"Are you crazy? I wasn't near that side of the room. I didn't bring it and plant it here."

Twist stepped between him and the two men, drawing his own knife. "He wasn't, and that's a fact. Besides—"

"Get out of my way!" roared Michigan.

Unexpectedly, Burr leaped up and pulled him back. "I was close to him as his own skin, every minute," he said. "He didn't move, and he didn't have that thing on him to drop if he'd wanted to."

"We searched him," said Twist, "days ago. Personal."

"Then you're traitors too," said Michigan, clinging to his single idea. He started to charge again, and now there were others swarming up onto the stand after him, screaming for Price's blood.

Sawyer moved like a big cat. Michigan stopped in mid-stride, with the point of Sawyer's knife touching his heart-ribs.

"These are my men," said Sawyer mildly. "I don't like having their loyalty called in question any more than they do."

Price leaned over and grabbed a rifle out of somebody's hands. He clubbed it and began to swing, scattering men like ten-pins off the edge of the stand.

"Get out of here, you fools!" he howled at them. "Can't you get it through your thick skulls? The Vurna are coming. Get out!"

Numbers of them were already streaming up the stairs. Now more and more took up the cry, seeming to understand suddenly that someone's treachery had made this place a trap. Sawyer said to the Chief of the Michigans,

"Go on, take that hot head back to the lake and cool it. Hurry up, before they get you."

Michigan snorted like an angry bull, but he turned and jumped down into the crowd. The man with the linen shirt was gone. Price was about to follow when he saw the muzzle of a rifle, upflung, glinting darkly in the lamplight. He shouted to Burr and Twist to look out, and then flung himself upon Sawyer. The shot was stunning in that closed space. He heard the slug go whistling overhead and then ricochet from the low concrete roof. Someone on the far side of the room cried out in rage and pain. "I thank you," said Sawyer, "and now let's get off this damned target."

They got off, the four of them sticking close together. Price did not see Oakes, nor the man who had carried their lantern. Most of the lights were going out, knocked over and trampled. The dark surge of running men carried them to the stair and up and out into full, blinding day.

Somebody pointed to the sky and yelled, "There they come—the Vurna!"


They were still a long way off but coming fast, whistling down the sky. Price could make out about a dozen bright dots flashing against the blue. Sawyer said,

"We'd better run for it!"

They fled, along the twisting path through the ruins. All around them, ahead and behind, other men were running, bolting away like wild creatures into the shadows of the broken walls.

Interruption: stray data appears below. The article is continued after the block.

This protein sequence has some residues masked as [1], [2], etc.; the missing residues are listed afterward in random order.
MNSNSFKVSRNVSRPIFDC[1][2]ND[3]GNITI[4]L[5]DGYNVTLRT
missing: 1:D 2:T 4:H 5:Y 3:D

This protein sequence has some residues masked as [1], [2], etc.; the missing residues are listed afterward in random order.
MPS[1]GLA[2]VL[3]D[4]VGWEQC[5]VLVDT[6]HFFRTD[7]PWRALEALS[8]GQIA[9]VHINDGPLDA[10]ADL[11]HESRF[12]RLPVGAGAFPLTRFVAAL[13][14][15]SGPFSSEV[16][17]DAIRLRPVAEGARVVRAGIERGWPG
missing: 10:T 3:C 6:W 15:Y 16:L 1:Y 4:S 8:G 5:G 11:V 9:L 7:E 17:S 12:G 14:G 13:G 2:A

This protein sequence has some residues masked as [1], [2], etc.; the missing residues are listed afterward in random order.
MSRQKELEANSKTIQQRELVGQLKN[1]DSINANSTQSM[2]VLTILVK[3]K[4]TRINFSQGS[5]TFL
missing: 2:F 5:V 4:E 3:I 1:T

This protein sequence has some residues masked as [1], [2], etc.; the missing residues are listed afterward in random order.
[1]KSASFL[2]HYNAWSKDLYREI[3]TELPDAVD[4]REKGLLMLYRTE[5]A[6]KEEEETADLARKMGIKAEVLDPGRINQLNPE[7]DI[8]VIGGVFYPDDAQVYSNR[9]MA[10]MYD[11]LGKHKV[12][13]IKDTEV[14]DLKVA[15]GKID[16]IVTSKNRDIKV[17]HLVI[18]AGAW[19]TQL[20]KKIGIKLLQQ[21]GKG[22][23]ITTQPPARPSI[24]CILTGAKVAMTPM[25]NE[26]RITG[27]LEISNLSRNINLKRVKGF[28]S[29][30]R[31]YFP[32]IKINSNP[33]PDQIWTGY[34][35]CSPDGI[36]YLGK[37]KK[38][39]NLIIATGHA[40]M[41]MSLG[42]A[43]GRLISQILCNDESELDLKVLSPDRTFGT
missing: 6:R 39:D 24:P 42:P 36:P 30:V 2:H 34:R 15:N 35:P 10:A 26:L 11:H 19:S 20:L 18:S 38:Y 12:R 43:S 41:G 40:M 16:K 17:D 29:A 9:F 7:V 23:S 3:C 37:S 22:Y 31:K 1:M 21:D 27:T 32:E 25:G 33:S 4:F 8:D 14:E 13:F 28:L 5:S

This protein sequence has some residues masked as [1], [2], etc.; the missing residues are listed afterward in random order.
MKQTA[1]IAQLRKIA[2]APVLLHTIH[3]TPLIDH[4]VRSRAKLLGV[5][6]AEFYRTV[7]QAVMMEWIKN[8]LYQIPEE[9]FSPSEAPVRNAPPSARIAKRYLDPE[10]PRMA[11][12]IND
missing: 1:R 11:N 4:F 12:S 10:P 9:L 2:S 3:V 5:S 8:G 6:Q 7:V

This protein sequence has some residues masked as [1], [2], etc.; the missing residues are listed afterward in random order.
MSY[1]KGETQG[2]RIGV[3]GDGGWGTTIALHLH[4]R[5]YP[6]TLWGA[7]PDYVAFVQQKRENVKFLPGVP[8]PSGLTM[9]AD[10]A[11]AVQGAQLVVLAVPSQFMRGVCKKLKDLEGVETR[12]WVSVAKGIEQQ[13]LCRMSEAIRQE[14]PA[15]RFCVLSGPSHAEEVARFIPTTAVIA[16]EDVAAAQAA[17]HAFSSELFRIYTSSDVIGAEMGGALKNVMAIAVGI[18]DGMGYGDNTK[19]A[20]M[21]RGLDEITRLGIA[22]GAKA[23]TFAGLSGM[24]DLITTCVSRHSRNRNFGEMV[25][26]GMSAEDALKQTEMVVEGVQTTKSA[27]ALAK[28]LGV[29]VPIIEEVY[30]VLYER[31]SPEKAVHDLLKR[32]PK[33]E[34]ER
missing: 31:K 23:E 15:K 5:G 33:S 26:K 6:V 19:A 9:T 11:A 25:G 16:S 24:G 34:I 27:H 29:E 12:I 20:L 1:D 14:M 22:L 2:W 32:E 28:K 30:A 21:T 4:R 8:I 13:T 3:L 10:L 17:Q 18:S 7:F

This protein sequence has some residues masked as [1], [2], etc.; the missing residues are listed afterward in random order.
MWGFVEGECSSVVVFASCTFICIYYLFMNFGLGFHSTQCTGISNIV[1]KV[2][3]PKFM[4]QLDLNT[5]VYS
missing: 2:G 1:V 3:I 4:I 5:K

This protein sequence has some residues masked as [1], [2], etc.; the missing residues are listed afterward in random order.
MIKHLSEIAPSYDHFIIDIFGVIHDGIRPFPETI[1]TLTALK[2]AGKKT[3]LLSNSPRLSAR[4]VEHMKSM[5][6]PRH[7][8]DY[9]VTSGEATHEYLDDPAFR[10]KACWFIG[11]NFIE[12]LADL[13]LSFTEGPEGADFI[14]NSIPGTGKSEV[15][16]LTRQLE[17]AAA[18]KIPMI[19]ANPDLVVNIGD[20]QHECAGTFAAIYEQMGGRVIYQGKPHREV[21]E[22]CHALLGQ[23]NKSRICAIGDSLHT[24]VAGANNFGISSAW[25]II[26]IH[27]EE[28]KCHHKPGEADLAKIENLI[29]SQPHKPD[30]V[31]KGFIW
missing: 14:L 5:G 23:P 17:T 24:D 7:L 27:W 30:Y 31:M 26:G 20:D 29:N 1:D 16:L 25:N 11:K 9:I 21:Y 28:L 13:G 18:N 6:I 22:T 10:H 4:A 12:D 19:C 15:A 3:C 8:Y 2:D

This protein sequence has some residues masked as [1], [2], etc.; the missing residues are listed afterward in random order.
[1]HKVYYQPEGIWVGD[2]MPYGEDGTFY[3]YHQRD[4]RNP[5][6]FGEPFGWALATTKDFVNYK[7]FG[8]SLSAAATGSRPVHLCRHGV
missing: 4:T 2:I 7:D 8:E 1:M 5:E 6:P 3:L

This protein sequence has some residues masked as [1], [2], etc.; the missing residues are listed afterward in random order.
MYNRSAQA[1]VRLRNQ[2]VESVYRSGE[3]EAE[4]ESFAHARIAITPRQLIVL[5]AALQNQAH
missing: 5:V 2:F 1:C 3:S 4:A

And this was once their city, Price thought. A place of streets and homes and schools and churches, a good place, built with long hope and striving. What right did the Vurna have to break it?

He looked up at the fliers. They were larger now, moving swiftly above ragged crenellations that showed stark white in the hot summer sun. He looked down, and there was desolation. He ran in it, leaping and stumbling over the bones of a city, driven like the rest.

Sawyer swept a lean arm out in a commanding gesture. "Take cover!"

They dodged into the crevices of an unidentifiable mass half grown with creepers and rank grass. The old bricks tottered and threatened to fall as they pressed past them. They lay panting and listened to the Vurna fliers go over.

"They've broken formation," Price said. He had listened to hostile craft before. "Spread out. They'll sweep back and forth—"

A section of wall collapsed, close by them, with a rumble and a great puff of white dust. They leaped back, and Sawyer said, "That makes a beacon for them. Well, come on."

They ran out, crouching low, scurrying along the ravaged streets where their grandfathers had walked in peace. Price could see the green woods in the distance, but the air was full of the power-scream of the searching aerodynes, and he did not think that they would make it. He was right.

One of the ships shot down to hover three feet off the ground ahead of them, and another dropped behind. Sawyer turned to the right. A third ship came down. He turned to the left. A fourth one blocked him. He stopped where he was, too proud to look farther for escape where he knew there was none. Burr and Twist stood with him. All three lifted their rifles and prepared to die.

Price had nothing in his hands. The bright hovering ships mocked him, their noise deafened him, the wind of their air-blasts tore at him with vicious force. He hated them. He had never hated anything so much in his life, not even the enemy he had fought in Korea. He groped among the rubbish around his feet, half-blinded by dust and a red haze that was of his own making.

A very loud metallic voice spoke to them from one of the ships. "Put down your weapons and stand together with your hands high. You will not be harmed." Sawyer laughed. He hunched the rifle to his shoulder and fired. The slug went splat! on the skin of the aerodyne, and dropped.